The jewels in Israel’s crown are yours for the viewing
Beguiling deserts, astonishing beaches, archaeological sites and all that history, combine to give the most meaningful of travel experiences in a country just a tenth the size of Victoria.
Sea salt and socialism
Four hundred and 31 metres below sea level, the turquoise-coloured Dead Sea slopes at the lowest place on earth, set against the Judaean Desert’s sandstone cliffs. The inland sea also gives travellers the chance to enjoy an extra-buoyant float on restorative mineral waters while breathing in absurdly oxygen-rich air that helps stave off the sunburn.
Ein Bokek, a huge and well-kempt public beach at the sea’s south, is a good jumping-off point. Lifeguards patrol it, and there are shelters, changing booths and open-air showers. The best-appointed views of the sea? From Masada, a fortress atop sheer cliffs overlooking the northern basin of the Dead Sea.
Accessible by path or cable car, Masada once served as a place of refuge for 1,000 Jews following the destruction of Jerusalem by the Romans, followed by their mass suicide to escape capture. Journey up to admire the view and take in its dramatic history.
Top off your visit to the area with a rustic overnight stay at the local kibbutz – these rural collectives are now opening their doors to outsiders eager to experience the communal life. The Ein Gedi Hotel, on the Dead Sea shores, offers an excellent crash course into this style of living and features botanical gardens, home to copious myrrh and frankincense, and a spa where you can hover in a mineral-rich pool while overlooking looming cliffs. Wake up to an organically grown breakfast at the communal dining halls.
Don’t put off a visit to the Dead Sea for too long: the water level here is dropping at a metre a year. Continuing at this rate, it may only be around for a few more decades.
Way back when
Israel puts the past properly in perspective, from the Neolithic to the biblical, via the Roman. Destinations that shine a light on at least two of these periods should be placed in your bucket.
Donning scuba gear is necessary for the exploration of the Roman settlement of Caesarea, located between Tel Aviv and Haifa on the Mediterranean Sea. At this Archaeological Park, divers can swoop past ancient shipwrecks and a submerged but remarkably intact Roman port. The scattered remains of shipwreck cargo and pottery can be glimpsed, along with abundant plant and marine life that exists harmoniously around it.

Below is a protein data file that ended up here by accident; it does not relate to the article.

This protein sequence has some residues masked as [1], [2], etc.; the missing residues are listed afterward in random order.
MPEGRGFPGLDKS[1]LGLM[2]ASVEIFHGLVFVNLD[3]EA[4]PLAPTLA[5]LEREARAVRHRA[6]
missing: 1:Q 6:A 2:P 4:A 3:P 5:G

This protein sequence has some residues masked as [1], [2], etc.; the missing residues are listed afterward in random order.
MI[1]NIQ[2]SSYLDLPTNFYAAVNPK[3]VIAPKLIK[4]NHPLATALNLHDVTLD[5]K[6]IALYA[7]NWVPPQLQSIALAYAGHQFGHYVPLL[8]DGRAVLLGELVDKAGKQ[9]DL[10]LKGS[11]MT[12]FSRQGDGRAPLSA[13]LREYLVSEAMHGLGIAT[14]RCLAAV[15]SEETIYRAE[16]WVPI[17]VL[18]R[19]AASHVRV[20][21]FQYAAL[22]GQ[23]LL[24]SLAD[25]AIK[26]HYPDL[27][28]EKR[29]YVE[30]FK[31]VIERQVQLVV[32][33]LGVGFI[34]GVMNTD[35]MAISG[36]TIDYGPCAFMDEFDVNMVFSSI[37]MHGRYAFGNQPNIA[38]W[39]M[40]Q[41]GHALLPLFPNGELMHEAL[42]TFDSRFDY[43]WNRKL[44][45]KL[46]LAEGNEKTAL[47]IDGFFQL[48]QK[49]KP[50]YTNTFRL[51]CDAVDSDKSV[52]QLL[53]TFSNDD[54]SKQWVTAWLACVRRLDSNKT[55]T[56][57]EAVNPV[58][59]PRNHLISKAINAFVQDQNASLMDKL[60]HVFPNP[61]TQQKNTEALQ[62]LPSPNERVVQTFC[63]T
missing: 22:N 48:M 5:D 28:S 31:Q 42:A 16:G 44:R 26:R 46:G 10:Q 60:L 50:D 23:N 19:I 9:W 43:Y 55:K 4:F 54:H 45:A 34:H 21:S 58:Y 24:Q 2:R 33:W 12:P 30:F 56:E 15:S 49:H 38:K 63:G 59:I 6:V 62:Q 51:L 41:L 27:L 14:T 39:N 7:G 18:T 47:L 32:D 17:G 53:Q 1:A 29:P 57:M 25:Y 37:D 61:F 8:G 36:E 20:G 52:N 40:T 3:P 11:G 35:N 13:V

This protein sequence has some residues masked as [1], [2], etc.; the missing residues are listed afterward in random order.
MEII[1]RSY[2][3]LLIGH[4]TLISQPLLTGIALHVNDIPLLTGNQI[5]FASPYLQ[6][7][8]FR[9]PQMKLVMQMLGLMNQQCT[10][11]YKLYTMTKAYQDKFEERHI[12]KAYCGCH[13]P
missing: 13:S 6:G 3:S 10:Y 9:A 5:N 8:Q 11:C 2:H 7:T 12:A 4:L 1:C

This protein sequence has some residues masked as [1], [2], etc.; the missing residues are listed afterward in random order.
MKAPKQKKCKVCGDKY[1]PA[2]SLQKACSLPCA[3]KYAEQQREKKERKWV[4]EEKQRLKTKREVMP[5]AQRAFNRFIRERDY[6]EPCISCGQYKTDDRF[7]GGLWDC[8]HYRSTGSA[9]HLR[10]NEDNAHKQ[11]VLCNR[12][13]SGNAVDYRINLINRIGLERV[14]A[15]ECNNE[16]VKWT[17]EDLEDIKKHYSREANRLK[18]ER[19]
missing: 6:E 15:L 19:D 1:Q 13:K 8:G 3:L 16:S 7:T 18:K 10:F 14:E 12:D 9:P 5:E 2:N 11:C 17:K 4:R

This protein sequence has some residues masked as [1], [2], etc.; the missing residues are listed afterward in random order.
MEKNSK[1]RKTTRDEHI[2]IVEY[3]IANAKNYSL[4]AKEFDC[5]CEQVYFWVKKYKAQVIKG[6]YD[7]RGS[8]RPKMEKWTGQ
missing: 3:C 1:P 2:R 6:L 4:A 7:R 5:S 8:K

You might discover something even more remarkable: after a storm in 2015, recreational divers stumbled upon a hoard of more than 2,000 gold coins on the ocean floor here.
While much of ancient Caesarea has been lost to the sea, non-divers can visit an impressive open-air theatre and see towering Roman ruins.
History up close
Onto the biblical. After the Dead Sea Scrolls were discovered in West Bank caves just after the Second World War, Israel scrambled to house the ancient parchments. The colossal, bulbous Shrine of the Book museum in Jerusalem encases and rotates some of the artefacts in what has been described as a ‘modern womb’. Visiting this landmark museum is, for many visitors, a unique architectural experience and a special kind of pilgrimage.
One word of psychological warning: there is such a thing as Jerusalem Syndrome, a psychosis-like condition triggered by a visit here, thanks to the sheer amount of history, beauty and belief in its environs. If you start to feel over-excited, head back to the hotel for a nap.
Sleep like a Bedouin
The Negev desert is a vast sandscape that covers half the country. In summer months, temperatures touch 40 degrees during the day but drop to 10 at night. Visitors to the Negev have the chance to overnight in a traditional Bedouin camp, staying in handwoven tents and sipping both the Bedouin black coffee and cool desert air.
The best place to do this is right in the middle of said desert, at the outpost of Mitzpe Ramon. A stargazing utopia, at the edge of ginormous Ramon Crater a sea of sparkling stars is almost certain to be visible on your visit. The lucky few may even spot local populations of ibex, porcupines, gazelles, wild donkeys, hyenas, hyraxes and Arabian Leopard.
Desert hikes are popular along the crater’s rim, while rappelling can be organised at the Visitors Centre in Mitzpe Ramon, the area’s only town. Fill out your sandy sortie with a camel ride or night-time Jeep Safari.
Visitors in May might wish to make a detour to revel at the burgeoning Midburn Festival, a 30-minute drive north of Mitzpe Ramon. With striking comparisons to Nevada’s famous Burning Man festival, Midburn, though much smaller, attracts 14,000 merrymakers who help create a temporary city in the desert.
Beach out down South
After all this activity, it will likely be time to thoroughly beach out. Flanking the Mediterranean coast, Israel’s beaches are some of the most beautiful in the world. Whether you are looking for serenity, or want to run wild, splash and swim, you’ll find a stretch to suit.
The best beaches for those who worship the heat are at the southern tip of the country, in Eilat. Temperatures are always reassuringly high on this Red Sea coast, and the rain hardly ever falls. Soaking up the rays is even more pleasurable with the majestic Eilat mountains as background scenery.
There are two beaches to consider. Relaxed and popular with divers and a younger crowd, Mosh’s Beach has multiple eateries with rustic on-the-sand seating. For those who prefer a quieter ambience, further south, just before the Egyptian border, lies Princess beach – perfect for snorkelling and reassuringly natural.